As well as being home to a vast amount of cultural sites of its own, Kyoto is also surrounded by other locations that make a great day trip (particularly with our Japan Rail Passes).
Nara was the first permanent capital of Japan, and with 8 UNESCO World Heritage sites, it has plenty of wonderful sites including what is considered one of the top 3 sights in all of Japan.
We have seen a fair bit of old Buddha since we landed in Asia. We have seen him in tiny emerald form, in golden reclining form, and in gargantuan carved out of a cliff face form to name a few. Nara lays down a marker down in the world of impressive Buddha statues wxith the Daibutsu-den, or Great Buddha, standing at 15m tall and one of the largest cast bronze figures in the world even though it was made way back in 746.
Maybe we have been a bit over exposed to Buddha, whilst it is an impressive sight I think we were more taken with the building in which he resides. The main hall of the Todai-ji temple is the largest wooden building in the world and is simply extraordinary to look at, particularly when set against clear blue skies and bathed in bright sunshine.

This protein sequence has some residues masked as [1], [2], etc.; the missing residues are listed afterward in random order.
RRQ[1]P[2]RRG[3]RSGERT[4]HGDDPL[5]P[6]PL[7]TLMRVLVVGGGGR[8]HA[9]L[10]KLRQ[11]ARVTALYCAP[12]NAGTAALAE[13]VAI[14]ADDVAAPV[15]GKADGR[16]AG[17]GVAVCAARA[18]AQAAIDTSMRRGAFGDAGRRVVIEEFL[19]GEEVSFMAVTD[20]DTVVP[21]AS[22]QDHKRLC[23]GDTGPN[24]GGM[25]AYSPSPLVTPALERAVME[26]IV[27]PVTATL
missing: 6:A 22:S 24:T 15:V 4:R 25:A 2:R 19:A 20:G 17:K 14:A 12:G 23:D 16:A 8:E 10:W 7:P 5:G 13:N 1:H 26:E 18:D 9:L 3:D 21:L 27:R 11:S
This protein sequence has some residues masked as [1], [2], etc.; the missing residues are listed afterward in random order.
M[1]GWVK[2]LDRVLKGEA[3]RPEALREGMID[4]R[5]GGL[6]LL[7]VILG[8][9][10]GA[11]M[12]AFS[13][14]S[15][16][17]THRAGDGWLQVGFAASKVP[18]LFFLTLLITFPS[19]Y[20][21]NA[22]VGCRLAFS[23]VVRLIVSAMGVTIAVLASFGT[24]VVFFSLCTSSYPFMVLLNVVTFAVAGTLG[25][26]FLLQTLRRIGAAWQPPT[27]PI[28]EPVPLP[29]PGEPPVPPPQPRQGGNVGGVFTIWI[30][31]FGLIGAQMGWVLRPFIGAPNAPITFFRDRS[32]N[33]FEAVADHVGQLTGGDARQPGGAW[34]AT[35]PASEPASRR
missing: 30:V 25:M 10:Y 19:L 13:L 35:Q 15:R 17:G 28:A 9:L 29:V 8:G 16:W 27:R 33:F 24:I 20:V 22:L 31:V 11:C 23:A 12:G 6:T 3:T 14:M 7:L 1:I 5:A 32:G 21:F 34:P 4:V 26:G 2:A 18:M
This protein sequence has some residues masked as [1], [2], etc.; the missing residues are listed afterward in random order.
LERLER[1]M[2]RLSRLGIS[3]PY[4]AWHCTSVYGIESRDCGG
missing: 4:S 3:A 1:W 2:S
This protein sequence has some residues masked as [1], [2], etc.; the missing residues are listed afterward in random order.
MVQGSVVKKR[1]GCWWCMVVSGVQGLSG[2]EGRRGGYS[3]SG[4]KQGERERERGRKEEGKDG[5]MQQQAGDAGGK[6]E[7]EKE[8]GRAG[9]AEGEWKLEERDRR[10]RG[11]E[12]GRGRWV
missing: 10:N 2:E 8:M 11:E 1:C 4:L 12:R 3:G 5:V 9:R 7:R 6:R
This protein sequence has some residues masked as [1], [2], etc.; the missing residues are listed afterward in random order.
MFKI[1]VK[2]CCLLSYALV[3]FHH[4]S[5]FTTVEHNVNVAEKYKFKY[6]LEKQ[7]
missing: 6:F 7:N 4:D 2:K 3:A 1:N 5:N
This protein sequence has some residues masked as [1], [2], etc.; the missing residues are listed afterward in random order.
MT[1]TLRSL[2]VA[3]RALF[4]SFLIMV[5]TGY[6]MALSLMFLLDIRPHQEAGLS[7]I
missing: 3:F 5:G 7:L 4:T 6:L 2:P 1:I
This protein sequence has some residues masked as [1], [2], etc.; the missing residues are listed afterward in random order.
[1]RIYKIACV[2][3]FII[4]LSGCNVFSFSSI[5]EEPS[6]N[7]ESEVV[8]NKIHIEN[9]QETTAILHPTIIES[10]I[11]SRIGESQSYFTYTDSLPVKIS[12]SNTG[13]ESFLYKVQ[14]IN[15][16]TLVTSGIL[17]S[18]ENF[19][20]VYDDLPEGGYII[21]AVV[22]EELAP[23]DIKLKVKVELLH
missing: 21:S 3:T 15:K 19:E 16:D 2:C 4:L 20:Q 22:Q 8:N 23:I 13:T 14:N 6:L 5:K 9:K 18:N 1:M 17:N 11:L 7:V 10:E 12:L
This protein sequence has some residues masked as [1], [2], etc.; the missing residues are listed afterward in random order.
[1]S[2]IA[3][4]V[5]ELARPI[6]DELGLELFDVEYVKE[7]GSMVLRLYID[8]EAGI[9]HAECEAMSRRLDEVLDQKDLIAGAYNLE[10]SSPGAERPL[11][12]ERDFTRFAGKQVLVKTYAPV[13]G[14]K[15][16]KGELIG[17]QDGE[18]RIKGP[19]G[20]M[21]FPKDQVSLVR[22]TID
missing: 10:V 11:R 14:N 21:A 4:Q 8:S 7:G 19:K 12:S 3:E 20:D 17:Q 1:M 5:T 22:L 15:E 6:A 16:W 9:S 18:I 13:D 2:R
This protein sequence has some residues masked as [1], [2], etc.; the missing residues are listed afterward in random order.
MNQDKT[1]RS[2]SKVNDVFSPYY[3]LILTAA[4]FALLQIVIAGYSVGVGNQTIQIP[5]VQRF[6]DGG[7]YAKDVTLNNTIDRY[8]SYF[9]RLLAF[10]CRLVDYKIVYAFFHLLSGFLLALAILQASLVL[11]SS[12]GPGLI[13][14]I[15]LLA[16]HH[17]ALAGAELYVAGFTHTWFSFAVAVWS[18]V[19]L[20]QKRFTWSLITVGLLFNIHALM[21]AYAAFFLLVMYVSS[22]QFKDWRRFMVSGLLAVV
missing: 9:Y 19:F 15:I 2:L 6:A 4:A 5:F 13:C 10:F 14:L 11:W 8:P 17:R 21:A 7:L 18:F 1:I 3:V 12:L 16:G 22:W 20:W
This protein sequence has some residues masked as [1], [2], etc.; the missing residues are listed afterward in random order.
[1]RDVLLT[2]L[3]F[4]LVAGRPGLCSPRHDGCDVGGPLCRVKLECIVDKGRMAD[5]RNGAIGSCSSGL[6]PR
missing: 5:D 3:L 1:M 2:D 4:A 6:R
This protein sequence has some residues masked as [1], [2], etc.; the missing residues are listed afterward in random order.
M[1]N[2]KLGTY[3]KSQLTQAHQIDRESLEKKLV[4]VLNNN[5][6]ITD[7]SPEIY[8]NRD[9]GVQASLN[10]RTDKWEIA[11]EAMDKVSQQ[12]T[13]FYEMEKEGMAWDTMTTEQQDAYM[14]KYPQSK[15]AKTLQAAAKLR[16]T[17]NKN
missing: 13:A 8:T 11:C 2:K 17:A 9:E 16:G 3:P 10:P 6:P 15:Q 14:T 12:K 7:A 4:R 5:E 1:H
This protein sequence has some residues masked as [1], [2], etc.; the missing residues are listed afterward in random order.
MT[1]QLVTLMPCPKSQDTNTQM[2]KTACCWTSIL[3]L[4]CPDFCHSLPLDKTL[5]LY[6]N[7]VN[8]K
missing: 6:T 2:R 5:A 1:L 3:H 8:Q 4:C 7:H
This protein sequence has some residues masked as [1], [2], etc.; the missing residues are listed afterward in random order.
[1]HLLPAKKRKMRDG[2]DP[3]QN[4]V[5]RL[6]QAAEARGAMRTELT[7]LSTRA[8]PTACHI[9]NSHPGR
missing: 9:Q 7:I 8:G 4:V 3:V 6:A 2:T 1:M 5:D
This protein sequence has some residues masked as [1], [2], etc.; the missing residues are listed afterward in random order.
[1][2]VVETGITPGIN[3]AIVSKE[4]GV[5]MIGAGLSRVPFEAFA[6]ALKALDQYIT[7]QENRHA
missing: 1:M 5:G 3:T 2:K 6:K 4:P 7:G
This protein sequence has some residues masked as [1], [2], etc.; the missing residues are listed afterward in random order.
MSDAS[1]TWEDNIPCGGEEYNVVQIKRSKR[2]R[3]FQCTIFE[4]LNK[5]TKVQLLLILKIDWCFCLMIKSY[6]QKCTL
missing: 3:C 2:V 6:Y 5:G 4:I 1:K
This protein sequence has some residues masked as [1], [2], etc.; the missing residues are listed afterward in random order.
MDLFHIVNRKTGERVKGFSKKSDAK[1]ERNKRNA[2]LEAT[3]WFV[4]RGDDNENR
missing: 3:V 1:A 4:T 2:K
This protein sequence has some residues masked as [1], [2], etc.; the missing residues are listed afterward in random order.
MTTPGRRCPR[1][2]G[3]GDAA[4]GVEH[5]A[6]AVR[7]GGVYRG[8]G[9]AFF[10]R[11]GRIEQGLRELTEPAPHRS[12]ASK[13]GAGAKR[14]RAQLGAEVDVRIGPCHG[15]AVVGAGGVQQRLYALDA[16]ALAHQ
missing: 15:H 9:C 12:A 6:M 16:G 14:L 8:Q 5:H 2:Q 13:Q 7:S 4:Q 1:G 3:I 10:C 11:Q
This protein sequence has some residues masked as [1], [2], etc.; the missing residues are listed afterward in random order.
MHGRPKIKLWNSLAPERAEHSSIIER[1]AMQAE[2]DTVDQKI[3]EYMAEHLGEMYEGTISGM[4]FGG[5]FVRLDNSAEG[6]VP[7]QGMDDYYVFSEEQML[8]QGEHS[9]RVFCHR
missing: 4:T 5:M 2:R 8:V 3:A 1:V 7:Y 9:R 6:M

Now only two thirds of its original size after the initial structure burned down, it still stands over 48 metres tall and nearly 60 metres wide, and despite the masses of tourists it manages to never feel too full.
Walking round the rest of Nara through the majestic gardens, parks and temples affords you plenty of opportunity to feed the wild deer (or as wild as a population continually fed by tourists with 150 Yen biscuits can be – though that said one did eat Niki’s map) and admire the hundreds, if not thousands of stone pillars housing lanterns lining the pathways. If you are lucky enough to visit in February during the Mantoro festival they are lit and reportedly provide impossibly atmospheric and beautiful lighting for a night time stroll.
The furthest point on our walk round Nara before retuning to the train station is a stop at Wakamiya-jinja temple. Whilst being all the things that we have come to expect from temples (beautiful, calm, relaxed etc) it also has some of the more unusual prayer plaques we have seen.
It is common to see small pieces of wood tied to walls with writing on them as people wish for various things, and often certain temples will be associated with a certain aspect of life e.g. we saw one that was associated with study and children would often come to write a prayer before exams.
We are not sure quite what the theme of the Wakamiya-jinja temple is but the pieces of wood were heart shaped or with pictures of either men’s genitalia of women’s breasts on the reverse. Perhaps we’ll let you decide what you think people are praying for?